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Summer Scheming ‘23: NC State Wolfpack

Miami will head north to Raleigh to face NCSU on November. The ‘Canes have to stay focused in what could be dreary NC weather against a tough defense.

Duke’s Mayo Bowl - Maryland v NC State Photo by Jared C. Tilton/Getty Images

The Miami Hurricanes and the NC State Wolfpack will face off on Saturday, November 4th at Carter-Finley Stadium in Raleigh, NC. Miami hosts UVA the week before while NCSU gets the ‘Canes a week after a home game against the Clemson Tigers. Miami holds an 11-5-1 lead over the Pack all-time, including a four-game win streak.

Dave Doeren is heading into his 11th season as the head football coach at NC State. Doeren has a 72-54 overall record in Raleigh, but a 38-44 record in the ACC. The Pack have qualified for (COVID) eight bowl games over Doeren’s 10 full seasons in The Triangle. NC State has only finished the season ranked twice in his decade long run.

Prior to NCSU, Doeren was the head football coach at Northern Illinois where he posted a record of 23-4, including a 15-1 record in the MAC. As a player, Doeren played TE at Drake in Iowa, before starting on a coaching career at the high school level. Since then, Doeren has GA’d at USC, and coached at Montana, Kansas, and Wisconsin.

Per Bill Connelly’s SP+, the Pack are the 46th overall team in FBS heading into the 2023 season. NCSU is ranked 67th on offense and 22nd on defense.

Summer Scheming SWOT Analysis

This year’s Summer Scheming will look different than in years past by featuring a SWOT Analysis on each opponent the Hurricanes will face in the 2023 season. SWOT in this iteration will stand for Strengths, Weaknesses, Opportunities, and Traditions* (not Threats). We’ll discuss one cool tradition from each of the football programs on the ‘23 schedule.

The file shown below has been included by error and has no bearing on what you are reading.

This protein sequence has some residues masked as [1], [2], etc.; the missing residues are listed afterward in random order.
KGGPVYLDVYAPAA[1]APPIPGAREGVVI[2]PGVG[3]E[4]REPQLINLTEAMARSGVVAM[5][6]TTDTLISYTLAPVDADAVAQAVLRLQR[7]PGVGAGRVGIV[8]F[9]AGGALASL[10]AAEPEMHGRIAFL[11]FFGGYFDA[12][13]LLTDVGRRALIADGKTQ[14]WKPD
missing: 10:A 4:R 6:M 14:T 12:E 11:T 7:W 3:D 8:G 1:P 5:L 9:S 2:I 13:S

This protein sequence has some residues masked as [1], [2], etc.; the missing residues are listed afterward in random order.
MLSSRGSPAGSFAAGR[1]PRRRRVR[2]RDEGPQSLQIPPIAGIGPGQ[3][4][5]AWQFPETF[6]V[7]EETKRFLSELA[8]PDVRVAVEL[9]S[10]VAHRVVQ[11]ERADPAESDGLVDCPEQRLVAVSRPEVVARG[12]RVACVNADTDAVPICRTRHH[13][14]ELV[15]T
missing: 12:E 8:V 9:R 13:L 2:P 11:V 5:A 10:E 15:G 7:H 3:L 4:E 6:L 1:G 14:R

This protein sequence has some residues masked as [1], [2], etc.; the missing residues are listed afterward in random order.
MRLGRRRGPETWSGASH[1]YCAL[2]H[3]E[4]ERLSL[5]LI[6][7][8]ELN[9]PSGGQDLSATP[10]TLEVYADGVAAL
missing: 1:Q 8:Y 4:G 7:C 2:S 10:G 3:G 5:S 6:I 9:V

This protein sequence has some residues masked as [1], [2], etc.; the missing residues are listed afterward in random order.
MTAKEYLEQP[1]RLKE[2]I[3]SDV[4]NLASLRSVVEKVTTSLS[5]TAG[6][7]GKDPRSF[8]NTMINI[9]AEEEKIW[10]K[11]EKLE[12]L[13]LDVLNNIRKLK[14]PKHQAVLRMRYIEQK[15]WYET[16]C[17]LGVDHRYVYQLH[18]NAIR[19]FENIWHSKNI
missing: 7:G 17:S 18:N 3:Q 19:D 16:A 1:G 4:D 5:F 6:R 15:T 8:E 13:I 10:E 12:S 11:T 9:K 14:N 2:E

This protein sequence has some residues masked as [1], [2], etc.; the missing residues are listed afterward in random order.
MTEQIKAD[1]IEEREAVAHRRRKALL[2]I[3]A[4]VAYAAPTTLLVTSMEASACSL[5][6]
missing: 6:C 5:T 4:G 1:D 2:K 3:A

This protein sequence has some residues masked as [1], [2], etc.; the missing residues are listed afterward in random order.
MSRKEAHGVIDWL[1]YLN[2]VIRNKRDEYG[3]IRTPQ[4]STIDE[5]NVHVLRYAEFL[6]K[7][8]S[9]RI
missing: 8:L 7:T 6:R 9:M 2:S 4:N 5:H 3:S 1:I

Strengths: DC Tony Gibson

Tony Gibson’s 3-3-5 defense was once seen as a gimmick when he was the DC for Dana Holgorsen at West Virginia. Gibson cut his teeth coaching special teams and defensive backs for Rich Rodriguez at WVU, Michigan, and Arizona.

2022 was the opus year for Gibson as the Pack allowed only 19.2 PPG, good for 12th in all of FBS. They’ve also found success without high draft picks Alim McNeil, a defensive tackle, was a 3rd round pick in the 2021 NFL Draft. Outside of McNeil no NCSU defender has gone in the 3rd round or higher since a linebacker in the 2019 draft.

UDFA Drake Thomas is now trying to make an NFL roster, and took his 19 TFL’s with him. DL Davin Vann (4.5 sacks), LB Payton Wilson (12.5 TFL), and CB Aydan White (nine PBU’s) all return for ‘23.

Weaknesses: Speed, RB

While NCSU has done a great job of turning two and three star prospects into starters, they disappear when it comes to long-term development. The Pack don’t send a lot of skills to the NFL Draft, and OL and DL have been their most drafted positions.

The state of North Carolina has always been known for basketball, where are some of those speedy, long hoopers that get passed up by Duke and UNC? NCSU isn’t getting a ton of Blue Chip prospects to Raleigh, they need to develop speed as well as they have the lines.

New York Jets v Miami Dolphins Photo by Megan Briggs/Getty Images

Since losing Zonovan “Bam” Knight (NFL) and Ricky Person, Jr. (USFL) to pro football, where have the stud NCSU running backs gone? Jordan Houston returns but averaged only four yards per carry in ‘22. They did sign a four-star RB in the ‘22 class in Michael Allen.